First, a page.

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Convert device from Alkaline batteries to DC

  1. Mar 22, 2008 #1
    I have a device that is currently running on 6 1.5V D batteries which I have to replace every 2 months as they drain very quickly. In theory would it be possible to take (say) a phone charger that puts out 9v and connect and make a circuit drawing from current from a wall socket? Obviously some rewiring would be involved -- but does it have a chance of working?
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  3. Mar 23, 2008 #2


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    Yes, just be sure to get the polarity right. You can buy the little connector bits at Radio Shack (or equivalent store) and solder up an adapter.
  4. Mar 27, 2008 #3
    How do I know how much current I need. The current application drives a small motor for a couple of seconds at a time. I am wondering if the 9V cell phone charge will provide enough current.
  5. Mar 27, 2008 #4


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    Staff: Mentor

    You should measure it with a DVM. You'll need to figure out how to make a series connection with the batteries in order to make the measurement. There's a trick I can tell you about if you aren't able to figure out a way yourself (I have to dash to a meeting).
  6. Mar 29, 2008 #5


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    Welcome to Physics Forums!! You will find there are lots of interesting topics and discussions on this site. And as you have already found, there knowledgeable and helpful people too.

    What is it that you are trying to power? (If you have brand and model, that would be useful)

    Do you know if your 6 cells are in series? Another possible configuration for your batteries is, 1st set of three cells in series = 4.5V, and 2nd set of three cells in series = 4.5V, and both sets in parallel = 4.5V. With this configuration you can draw twice the current (mA-hr) from your supply, compared with a single set.
    Last edited: Mar 29, 2008
  7. Mar 29, 2008 #6


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    "D" batteries are capable of sourcing several amperes of current, so just make sure your DC adapter is also capable of several amperes of current, and you'll be totally fine. You should be able to solder your DC adapter wires to those leaving the (empty) battery holder and the device should operate normally. Drill a little hole in the battery cover and add a little stress relief to make it look professional.

    edit: I'm assuming all six 1.5V cells are in series to deliver 9V at a maximum of ~1-2 amperes.

    - Warren
  8. Apr 7, 2008 #7
    The batteries are in series. I have a digitial voltmeter if that is what a DVM is. But it only measures voltage not current. Is it also necessary to measure the amperage under load? I have a rather crude knowledge of electrical stuff ... but that seems to be the most sensible way to go. Then I put the measuring device in series with the batteries and then put the circuit under load.

    The device that I am powering is a garbage can operated a photo-sensor. The motor raises and lowers the lid (which is only two or three ounces. The battery compartment has no specifications in it -- which is not surprising.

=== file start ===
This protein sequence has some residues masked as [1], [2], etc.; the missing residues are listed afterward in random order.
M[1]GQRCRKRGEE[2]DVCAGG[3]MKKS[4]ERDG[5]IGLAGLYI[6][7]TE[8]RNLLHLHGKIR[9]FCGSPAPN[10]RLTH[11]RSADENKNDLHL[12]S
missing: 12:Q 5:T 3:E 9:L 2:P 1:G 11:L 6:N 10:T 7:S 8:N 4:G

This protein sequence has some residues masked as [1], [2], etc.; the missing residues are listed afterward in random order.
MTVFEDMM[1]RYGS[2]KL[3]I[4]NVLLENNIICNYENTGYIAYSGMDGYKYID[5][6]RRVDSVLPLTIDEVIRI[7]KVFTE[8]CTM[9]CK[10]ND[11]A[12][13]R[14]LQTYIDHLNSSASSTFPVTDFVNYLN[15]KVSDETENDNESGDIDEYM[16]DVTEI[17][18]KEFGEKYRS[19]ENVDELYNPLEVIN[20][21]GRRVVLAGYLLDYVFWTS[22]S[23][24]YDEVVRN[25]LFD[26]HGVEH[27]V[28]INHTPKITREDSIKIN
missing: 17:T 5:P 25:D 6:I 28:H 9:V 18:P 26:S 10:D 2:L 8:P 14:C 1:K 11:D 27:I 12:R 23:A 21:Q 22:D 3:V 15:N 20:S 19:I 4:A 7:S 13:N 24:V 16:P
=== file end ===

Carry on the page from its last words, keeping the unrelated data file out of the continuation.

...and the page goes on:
9. Apr 15, 2008 #8


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    Phone charger wouldnt supply enough current and is usually onlt about 4.5V. It really depends on how much current your device uses and how the batteries are arranged. ie parallel/series. At a guess Id say series, giving you a voltage of 9V. Buy yourself an AC adaptor capable of supplying 9V. You will also need to look at the current rating on it. Usually around 100mA, 300mA 500mA so you know what youre looking for. Sometimes they're labelled in Watts or VoltageAmps, eg 10W, 12W or 10VA 12VA etc. Guessing again and from electronic experience, I'd say you need about 500mA. so thats gonna be about labelled something like 5W or 5VA. Anything higher is better. Since its your device is only operated occasionaly you will probably get away with 250mA.. Hope this helps.
  10. Apr 16, 2008 #9


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    Knowing the current under load is important to selecting a power supply.
    Since your DVM does not have a current range, you can fix this by putting a small value resistor in series with the battery pack and then measuring the voltage across the resistor.
    A good resistor value might be 0.1 ohms. You can buy one or make one out of some magnet wire.
    Warning: The resistor can get very hot.
    The current can be found by the equation E=IR.
    Or you can buy a better DVM with a 10 or 20 amp range:smile:

    For best results the power unit you select should be able to provide twice the current that you measure.
    Unless you understand you units sensor circuit the power supply needs to be regulated.
    A cheap unregulated 9v DC wall wart actually puts out a peak of about 12v which might damage the sensor (or it could work just fine).
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